Several 3D printing materials, including both biocompatible and non-biocompatible materials, are available for medical use. It is important to keep in mind that some materials listed below are not suited for extended contact and their application should be assessed before employing their use. 

Non-Biocompatible Materials

3D printing most commonly uses various grades of thermoplastics and photopolymers, which are satisfactory for many non-contact applications. These materials are ideal for product development where the part needs to be made quickly and at low cost but doesn’t necessarily require the ability to be sterilized and used in direct treatment.


Most permanent implants today are made of metal, usually either titanium or stainless steel. These implants are commonly machined, but metal can be 3D printed as well for patient customization. DMLS 3D printers sinter metal powder together to form the part, creating a homogeneous piece that will act as any traditionally manufactured one will.


MED610 is a photopolymer used with PolyJet 3D printers. It has been approved for varying lengths of temporary body contact, including 30+ days for skin and up to 24 hours for mucosal membrane and bone. It is popular in the medical and dentistry fields because it is clear and allows for visualization of the application site. It is not approved for permanent implantation.  


Produced via FDM 3D printers, PC-ISO is a polycarbonate thermoplastic with excellent mechanical properties, including high heat and wear resistance. It has been used to make prototypes, end-use products, molds, and more in the medical industry as well as in pharmaceutical and food packaging. This material is able to be used for permanent implants and has been certified according to both ISO 10993 and USP Class VI.


ABS-M30i is another FDM production-grade thermoplastic. It excels in the medical field because it can be sterilized by gamma, hydrogen peroxide gas plasma, and EtO methods. This material is commonly used to produce medical instruments, fixtures, and models. It has received certifications through both ISO 10993 and USP Class VI.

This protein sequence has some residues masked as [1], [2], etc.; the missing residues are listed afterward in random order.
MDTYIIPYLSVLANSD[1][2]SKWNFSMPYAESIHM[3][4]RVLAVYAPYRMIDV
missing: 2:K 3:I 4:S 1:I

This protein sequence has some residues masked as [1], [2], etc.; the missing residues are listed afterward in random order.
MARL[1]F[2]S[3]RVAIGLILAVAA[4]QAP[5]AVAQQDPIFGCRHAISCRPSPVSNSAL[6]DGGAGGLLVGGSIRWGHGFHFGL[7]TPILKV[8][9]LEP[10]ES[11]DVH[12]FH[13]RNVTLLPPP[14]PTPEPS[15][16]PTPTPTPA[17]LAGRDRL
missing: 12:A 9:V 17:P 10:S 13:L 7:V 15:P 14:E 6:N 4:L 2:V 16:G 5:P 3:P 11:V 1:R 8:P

ULTEM 1010

Another FDM thermoplastic worthy of note is ULTEM 1010. This material is capable of enduring steam autoclaving for sterilization due to its excellent thermal stability and heat resistance. It also has high chemical resistance and tensile strength that makes it a good choice for medical, aerospace, and automotive applications. Like both PC-ISO and ABS-M30i, it is certified through ISO 10993 and USP Class VI. 

VisiJet M3 Crystal

VisiJet M3 Crystal is a photopolymer used by MultiJet 3D printers. It produces parts that are translucent and durable for various applications requiring visibility. This material is certified according to USP Class VI standards for medical use. 

3D Printing at 3 Space

Here at 3 Space, we offer multiple 3D printing services and technologies that can make the medical devices you need. Our engineers are happy to assist with questions or concerns about any of the materials and 3D printing technologies covered in this article. For more information, contact us today.